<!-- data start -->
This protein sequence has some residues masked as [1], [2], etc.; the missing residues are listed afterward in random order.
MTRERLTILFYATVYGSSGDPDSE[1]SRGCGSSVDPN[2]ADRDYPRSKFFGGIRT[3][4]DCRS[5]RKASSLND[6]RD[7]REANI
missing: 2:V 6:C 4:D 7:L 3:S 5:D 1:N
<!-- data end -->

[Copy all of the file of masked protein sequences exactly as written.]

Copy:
This protein sequence has some residues masked as [1], [2], etc.; the missing residues are listed afterward in random order.
MTRERLTILFYATVYGSSGDPDSE[1]SRGCGSSVDPN[2]ADRDYPRSKFFGGIRT[3][4]DCRS[5]RKASSLND[6]RD[7]REANI
missing: 2:V 6:C 4:D 7:L 3:S 5:D 1:N